THE MITCHELL REPORT
DECEMBER 19, 2007
Now that the Mitchell Report has been released to the public, and names have been named…we have a pretty good idea of who has bought steroids from Kirt Radomski. We also have records from compounding pharmacies and prescribing doctors, which only tells us that the players involved have used performance enhancing drugs legally (Major League Baseball even has a special exemption clause for this type of case).
But legally even the Radomski evidence wouldn’t be a very strong case against any of the athletes. All we have is some cancelled checks, and the word of one man that they were for steroids and/or growth hormone. The information we have from the doctors and pharmacies only tells us that certain steroids were legally procured by certain athletes – nothing there is legally (or professionally) damning.
My prediction, which we’ve already seen come partially true already, is that now we’re going to see people making some pretty weird claims. After all, we have no real proof that anyone did anything substantial other than cut a check to a personal trainer, and have some conversations with him on the phone – or, in some instances, receive a package or two in the mail. In other cases we only know that some players legally bought steroids.
None of that is even enough (legally) to build even the weakest of cases against those players named. The truth is that we all know that they purchased, received, and ultimately used anabolic steroids and/or hGH. And all of the players who have been named know that.
But some have still filed an appeal in the court of public opinion – making some outlandish claims. One player said that he only did 2-3 shots of hGH (not enough to give him any results), another player “forgot he bought the steroids” and didn’t use them (he “threw them out untouched when he moved”). And that’s not all…other players “bought them and didn’t use them” or “did a shot or two” or whatever…
That’s roughly as believable as me going to a bar and “just doing a shot or two”.
Of course they didn’t use them. We’ve all see the after-school special where the (noble) high-school athlete buys a vial of steroids and stares at it before throwing it in the garbage (thus striking a blow for….uhh….something-or-other…I guess). But this isn’t an after-school-special or a very special episode of “Different Strokes” where we can all learn a lesson from Kimberly’s successful on-screen battle against chemical dependency (performed by the actor Dana Plato). This is real life, where we deal in reality where the more appropriate lesson is Dana Plato’s unsuccessful off-screen battle with chemical dependency (performed by the actor Dana Plato).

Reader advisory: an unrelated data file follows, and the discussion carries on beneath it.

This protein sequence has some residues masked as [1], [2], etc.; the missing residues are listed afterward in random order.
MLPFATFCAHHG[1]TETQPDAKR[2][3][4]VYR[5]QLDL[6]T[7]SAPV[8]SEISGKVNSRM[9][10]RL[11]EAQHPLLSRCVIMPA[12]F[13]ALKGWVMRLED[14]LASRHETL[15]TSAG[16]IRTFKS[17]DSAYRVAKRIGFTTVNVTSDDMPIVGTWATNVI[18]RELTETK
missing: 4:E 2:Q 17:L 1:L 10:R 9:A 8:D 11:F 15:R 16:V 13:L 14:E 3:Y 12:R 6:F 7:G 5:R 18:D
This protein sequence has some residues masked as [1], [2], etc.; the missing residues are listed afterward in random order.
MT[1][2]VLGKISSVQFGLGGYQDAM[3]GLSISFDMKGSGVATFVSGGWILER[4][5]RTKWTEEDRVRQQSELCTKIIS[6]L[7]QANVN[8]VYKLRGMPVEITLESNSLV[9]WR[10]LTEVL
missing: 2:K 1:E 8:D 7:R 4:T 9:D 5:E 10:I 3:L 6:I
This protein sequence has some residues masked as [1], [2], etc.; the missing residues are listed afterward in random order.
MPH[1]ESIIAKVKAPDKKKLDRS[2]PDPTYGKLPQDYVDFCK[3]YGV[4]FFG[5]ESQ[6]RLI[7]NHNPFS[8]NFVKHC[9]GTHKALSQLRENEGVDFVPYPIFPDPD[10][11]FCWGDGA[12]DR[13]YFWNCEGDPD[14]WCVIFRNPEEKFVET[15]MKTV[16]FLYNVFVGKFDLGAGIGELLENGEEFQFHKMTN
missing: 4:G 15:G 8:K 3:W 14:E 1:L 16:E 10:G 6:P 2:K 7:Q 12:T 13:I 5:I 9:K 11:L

In this world (the real one, which I spend most of my day living in) – professional athletes do not buy thousands of dollars of performance enhancing drugs and then just “forget about them” or “do a couple of shots”. But you probably already knew that.
Some players (who used steroids well prior to the Mitchell Report being conceived) have made the claim that there “was no specific rule in Major League Baseball” that prohibited the use of performance enhancing drugs). I won’t argue the point that technically there was (because I’m right, and there was) – but isn’t there an assumption that you follow the law, to at least some degree? I mean…certainly there is an assumption that baseball players are (implicitly) contractually obligated to follow the laws of this country?
Don’t we assume that they could get in trouble with the league if they break laws? I mean…we certainly expect that they could get in trouble if they kill someone, deal dugs, use drugs, etc…? If they wanted to display that type of behavior they should have picked a different career path (the NFL perhaps).
I didn’t buy any of the players stories for a second, and I’m sure you didn’t either – and I can’t imagine that the players really expected us to.